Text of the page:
Kung Fu, Qi Gong, Tai Chi Chuan, FU YING MELERO
kung fu FU YING
kung fu FU YING
Kung fu FU YING
Kung fu FU YING
Kung fu FU YING
Kung fu FU YING
Kung fu FU YING
Shaolin pou fa de Tit jin cheong kuen
Cheung Bau Jong (saco de arena de pared)
Defensa Personal
Seong tau gwun "Palo de doble cabeza"
Tai hung kai gwun (palo gran bandera roja)
Hu gwun (Palo de mono)
Mui fa cheong (Lanza flor de ciruelo)
Gau wan pa kwa dahn do (sable de 9 aros pa kwa)
Sup ji mui fa seong do (Doble dahn do flor de ciruelo luchando en cruz)
Wu sau ngau (Ganchos de guerra)
Seong fu tao pai doi chack seong do (Dos espadas y dos escudos enfrentados)
Ma jong, Ching jong, Cheung bau jong





            In the past, most of the people who practiced Kung Fu were soldiers, warrior monks and people dedicated to the security of feudal lords, transport caravans etc…, As far as they spent most of their time on training these martial arts,  people  practiced  the whole system:  hand forms (striking, grabbing and joint locking), weapon forms (long, short and double weapons). However, they ended being experts only in some of these techniques.

            In more modern times and due to the invention of firearms, martial arts stopped being practiced just as an exclusive system of war. On the one hand, soldiers and people with jobs such as policemen and security guards still practiced martial arts as a way of defense and hand to hand combat. On the other hand, the average citizen practiced  martial arts for self-defense and as a sport.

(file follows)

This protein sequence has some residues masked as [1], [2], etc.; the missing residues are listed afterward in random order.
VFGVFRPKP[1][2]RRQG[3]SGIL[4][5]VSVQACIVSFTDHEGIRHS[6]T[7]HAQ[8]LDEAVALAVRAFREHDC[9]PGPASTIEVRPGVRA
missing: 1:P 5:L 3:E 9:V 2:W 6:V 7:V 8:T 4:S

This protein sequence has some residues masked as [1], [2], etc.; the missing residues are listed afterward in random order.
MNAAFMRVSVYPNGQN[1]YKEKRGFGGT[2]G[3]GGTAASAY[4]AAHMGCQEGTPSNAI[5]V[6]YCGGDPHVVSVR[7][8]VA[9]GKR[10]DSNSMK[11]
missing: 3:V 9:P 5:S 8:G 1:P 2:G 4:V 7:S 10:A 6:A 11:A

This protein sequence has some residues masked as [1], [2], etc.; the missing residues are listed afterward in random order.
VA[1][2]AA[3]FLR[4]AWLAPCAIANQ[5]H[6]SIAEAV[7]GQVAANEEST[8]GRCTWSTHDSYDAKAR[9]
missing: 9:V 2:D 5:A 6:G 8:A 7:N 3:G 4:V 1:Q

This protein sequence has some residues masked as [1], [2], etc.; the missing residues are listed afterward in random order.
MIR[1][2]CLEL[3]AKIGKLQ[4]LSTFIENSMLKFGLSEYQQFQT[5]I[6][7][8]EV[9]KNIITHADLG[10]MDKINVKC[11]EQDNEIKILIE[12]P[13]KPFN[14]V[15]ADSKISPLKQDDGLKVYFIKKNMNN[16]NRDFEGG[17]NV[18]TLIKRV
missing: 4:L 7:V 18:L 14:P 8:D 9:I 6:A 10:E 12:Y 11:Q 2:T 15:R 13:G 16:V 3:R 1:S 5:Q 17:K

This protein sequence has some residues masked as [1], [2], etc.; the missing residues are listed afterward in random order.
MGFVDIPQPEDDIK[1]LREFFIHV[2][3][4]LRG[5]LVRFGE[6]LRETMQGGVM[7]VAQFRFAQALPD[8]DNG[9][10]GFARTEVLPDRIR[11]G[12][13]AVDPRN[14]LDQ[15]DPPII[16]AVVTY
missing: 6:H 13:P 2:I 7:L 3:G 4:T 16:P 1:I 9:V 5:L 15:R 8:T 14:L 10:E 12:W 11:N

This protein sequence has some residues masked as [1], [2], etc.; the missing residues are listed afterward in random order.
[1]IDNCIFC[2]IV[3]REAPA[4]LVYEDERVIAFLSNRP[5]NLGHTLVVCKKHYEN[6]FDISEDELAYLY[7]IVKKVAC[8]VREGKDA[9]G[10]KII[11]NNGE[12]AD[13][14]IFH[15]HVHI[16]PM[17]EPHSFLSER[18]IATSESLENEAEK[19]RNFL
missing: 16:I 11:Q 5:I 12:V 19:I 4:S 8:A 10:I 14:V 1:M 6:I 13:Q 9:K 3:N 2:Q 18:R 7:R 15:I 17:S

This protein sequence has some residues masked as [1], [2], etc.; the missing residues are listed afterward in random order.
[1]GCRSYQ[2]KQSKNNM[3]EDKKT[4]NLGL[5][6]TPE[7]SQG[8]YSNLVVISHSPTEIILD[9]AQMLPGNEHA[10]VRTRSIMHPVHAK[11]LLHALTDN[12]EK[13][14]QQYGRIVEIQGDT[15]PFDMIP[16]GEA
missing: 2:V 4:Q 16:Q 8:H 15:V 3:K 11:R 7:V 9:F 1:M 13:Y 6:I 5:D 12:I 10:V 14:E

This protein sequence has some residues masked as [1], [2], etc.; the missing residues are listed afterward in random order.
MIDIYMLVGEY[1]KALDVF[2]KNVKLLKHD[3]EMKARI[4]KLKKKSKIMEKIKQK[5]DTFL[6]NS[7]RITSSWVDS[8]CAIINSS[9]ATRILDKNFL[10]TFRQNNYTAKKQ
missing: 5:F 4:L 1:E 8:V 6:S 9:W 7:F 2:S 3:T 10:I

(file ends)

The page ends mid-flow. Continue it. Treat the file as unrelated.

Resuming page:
At the beginning of the twentieth century and as a consequence of people devoting less time to the practice of martial arts (nowadays only three or four hours a week), they chose to subdivide the different martial systems in relation to the distance of the imaginary enemy: long distance “tae kwon do”, mid-distance “karate, kick boxing”, short distance “boxing”, short distance with grabbing and floor techniques “judo, aikido, sua jiao, etc”. In the same way, the training with weapons became a mere cultural training mainly used for the acquisition of some skills to improve one’s stamina, endurance and strength.

            All this variety of systems and styles can be grouped into two big schools: external (hard) school and internal (soft) school. Choy Lee Fut is one of the few systems that includes both schools. It is an external system because students use a great power in their techniques and at the same time it is an internal system because that power and strength come from a relaxed body.

            Choy Lee Fut is considered  one of the most important styles of southern China because of its hand techniques but at the same time and apart from the practice of the “forms”, Choy Lee Fut also has the Northern Chinese Schools techniques  which include the use of a great variety of versatile kicks.

            In the School that I run Choy Lee Fut is taught like in ancient times, as a whole and complete system, but taking advantage of modern time’s technology.